Tim NoakesUniversity of Cape Town emeritus professor Tim Noakes loves challenging convention and being challenged.  ‘It’s when I learn,’ he says. Noakes has challenged conventional ‘wisdom’ seven times in his distinguished career. He has been proved right six times. He expects the same to happen when he goes back on trial in October 2016 in his latest challenge: to conventional ‘wisdom’ on diet. In the second of a 2-part series,  he reveals what really drives him. – Marika Sboros



NOAKES IN HIS OWN WORDS: ‘WHY I CHOOSE TO GO ON TRIAL’ – Part 1

Tim NoakesBy Marika Sboros

World-renowned scientist  Prof Tim Noakes will be back on trial in Cape Town on October 17, 2016, for his views on eggs, bacon and broccoli. Expect more revelations in what is being called the “Nutrition Trial of the 21st Century”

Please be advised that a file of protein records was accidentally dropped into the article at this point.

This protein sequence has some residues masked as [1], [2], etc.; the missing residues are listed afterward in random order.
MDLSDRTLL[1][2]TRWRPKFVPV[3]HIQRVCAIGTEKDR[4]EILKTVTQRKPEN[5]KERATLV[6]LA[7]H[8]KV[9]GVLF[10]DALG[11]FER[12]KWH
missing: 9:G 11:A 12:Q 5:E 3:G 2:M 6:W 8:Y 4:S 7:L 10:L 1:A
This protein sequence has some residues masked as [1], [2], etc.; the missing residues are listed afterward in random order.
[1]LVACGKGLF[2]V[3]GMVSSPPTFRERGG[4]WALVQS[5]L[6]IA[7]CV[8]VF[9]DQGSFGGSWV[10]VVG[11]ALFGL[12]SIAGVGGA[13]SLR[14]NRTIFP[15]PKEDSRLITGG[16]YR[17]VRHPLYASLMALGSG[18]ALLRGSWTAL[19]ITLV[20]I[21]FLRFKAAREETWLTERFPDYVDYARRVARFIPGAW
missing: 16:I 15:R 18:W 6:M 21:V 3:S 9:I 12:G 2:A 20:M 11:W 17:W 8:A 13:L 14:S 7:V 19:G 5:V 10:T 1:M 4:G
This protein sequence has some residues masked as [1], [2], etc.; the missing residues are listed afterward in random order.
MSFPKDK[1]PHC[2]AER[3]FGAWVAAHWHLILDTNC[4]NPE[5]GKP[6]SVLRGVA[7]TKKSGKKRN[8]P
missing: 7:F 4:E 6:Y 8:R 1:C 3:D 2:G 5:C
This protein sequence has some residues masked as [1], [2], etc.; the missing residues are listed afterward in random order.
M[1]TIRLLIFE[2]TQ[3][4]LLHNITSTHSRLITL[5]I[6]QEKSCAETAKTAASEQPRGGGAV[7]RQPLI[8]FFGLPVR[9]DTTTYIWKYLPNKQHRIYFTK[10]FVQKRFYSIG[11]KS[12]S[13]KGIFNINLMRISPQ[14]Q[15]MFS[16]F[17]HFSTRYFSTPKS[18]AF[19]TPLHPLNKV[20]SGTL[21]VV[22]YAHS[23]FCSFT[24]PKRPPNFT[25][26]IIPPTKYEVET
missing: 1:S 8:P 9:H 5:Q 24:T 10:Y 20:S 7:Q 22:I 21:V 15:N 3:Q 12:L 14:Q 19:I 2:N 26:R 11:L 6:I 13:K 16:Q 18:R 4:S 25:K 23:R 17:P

It has dragged on since February 2014 when Johannesburg dietitian Claire Julsing Strydom first reported him to the Health Professions Council of SA (HPCSA). That was for two tweets telling a breastfeeding mother that good first foods are low-carb, high-fat (LCHF). Noakes could have made this strange saga disappear by deregistering as a medical doctor. Instead, here in the first of a 2-part series, Noakes explains why he has chosen to go on trial:



Always hungry? Ludwig on feeling full without getting fat

HungerWhen it comes to nutrition, Harvard professor Dr David Ludwig restores flagging faith in that  formerly revered research institution. Ludwig’s latest book, Always Hungry? is a weight loss game-changer. Or should be, all things being equal. In nutrition science, all things are not equal. Food and drug companies still have undue influence on official dietary guidelines. They are one reason the influential US dietary guidelines survive despite little science to prop them up. Ditto for the dietary advice in the many countries that follow the US guidelines slavishly.